Second, as noted, the plan would cost the government billions in revenue by attaching regulatory conditions to the spectrum and its eventual license holder. Consequently, industry behemoths such as AT&T; and Verizon would bid substantially less than if the spectrum were unencumbered. The last spectrum auction of comparatively Gulf-coast beachfront brought in an unexpectedly high $15 billion. The 700 MHz auction could go as high as $25 billion, but not if the winner has to create a national broadband network for emergency responders, operate exclusively on a wholesale basis, and adopt net neutrality. Mr. Fowler failed to mention the latter two restrictions, and his claim that Frontline’s plan “does not depend on federal appropriations” fails to consider the opportunity costs to the government of unrealized billions.

Third, Mr. Fowler is disingenuous when stating that “rontline might not win in this auction. Anyone could bid.” He knows that Frontline’s chances are greatly enhanced when the spectrum’s value is diminished, resulting in fewer and lesser bids.

Finally, Mr. Fowler fails to mention a result of the last major FCC conditional auction for cellular services in 1996 which provided certain “designated entities,” e.g., minorities and small businesses, with bidding credits. Similar to interest-only option-ARM mortgages, in which credit-challenged borrowers can buy more house than they can afford, this “FCC intervention” resulted in numerous bankruptcies costing the government billions and leaving valuable spectrum fallow for a decade. The infamous NextWave case is merely the best-known example. Fool me once, shame on you; fool me twice, shame on me. Current FCC Chairman Kevin J. Martin should keep this in mind.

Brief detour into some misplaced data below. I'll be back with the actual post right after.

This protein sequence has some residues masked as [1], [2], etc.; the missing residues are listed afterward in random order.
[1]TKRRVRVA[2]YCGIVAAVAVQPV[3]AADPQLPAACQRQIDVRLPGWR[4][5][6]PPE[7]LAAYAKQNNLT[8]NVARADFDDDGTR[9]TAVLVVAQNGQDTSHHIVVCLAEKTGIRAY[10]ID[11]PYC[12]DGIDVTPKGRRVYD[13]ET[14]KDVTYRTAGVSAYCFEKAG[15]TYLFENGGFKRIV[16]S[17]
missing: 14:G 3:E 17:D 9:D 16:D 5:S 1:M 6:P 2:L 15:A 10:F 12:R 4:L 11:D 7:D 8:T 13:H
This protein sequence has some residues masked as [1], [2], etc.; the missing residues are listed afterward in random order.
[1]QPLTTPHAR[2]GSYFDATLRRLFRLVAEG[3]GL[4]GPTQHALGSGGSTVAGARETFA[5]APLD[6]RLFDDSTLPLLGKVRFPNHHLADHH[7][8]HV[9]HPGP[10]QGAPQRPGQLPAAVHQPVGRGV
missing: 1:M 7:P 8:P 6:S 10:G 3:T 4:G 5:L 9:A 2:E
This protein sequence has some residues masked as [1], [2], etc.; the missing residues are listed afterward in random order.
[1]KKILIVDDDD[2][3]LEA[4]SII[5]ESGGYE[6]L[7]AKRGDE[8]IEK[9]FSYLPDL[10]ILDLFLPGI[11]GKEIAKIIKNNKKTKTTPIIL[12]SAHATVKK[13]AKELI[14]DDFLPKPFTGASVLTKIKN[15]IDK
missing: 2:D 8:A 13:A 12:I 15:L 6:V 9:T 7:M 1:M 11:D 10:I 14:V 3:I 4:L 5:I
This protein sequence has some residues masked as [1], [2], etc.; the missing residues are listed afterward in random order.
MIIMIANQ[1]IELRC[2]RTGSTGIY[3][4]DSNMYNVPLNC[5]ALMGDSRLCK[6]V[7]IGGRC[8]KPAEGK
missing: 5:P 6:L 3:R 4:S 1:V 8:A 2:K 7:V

In truth, the market is the best mechanism for providing 21st-century wireless broadband services, and the private sector doesn’t need the FCC to take any step other than provide an unencumbered auction.

There is no need for a regulatory hijacking by self-interested parties who would profit at the taxpayers’ expense. First-responders have been allocated sufficient spectrum to meet public needs, and funds will be available to build a national emergency network.


Alexandria, VA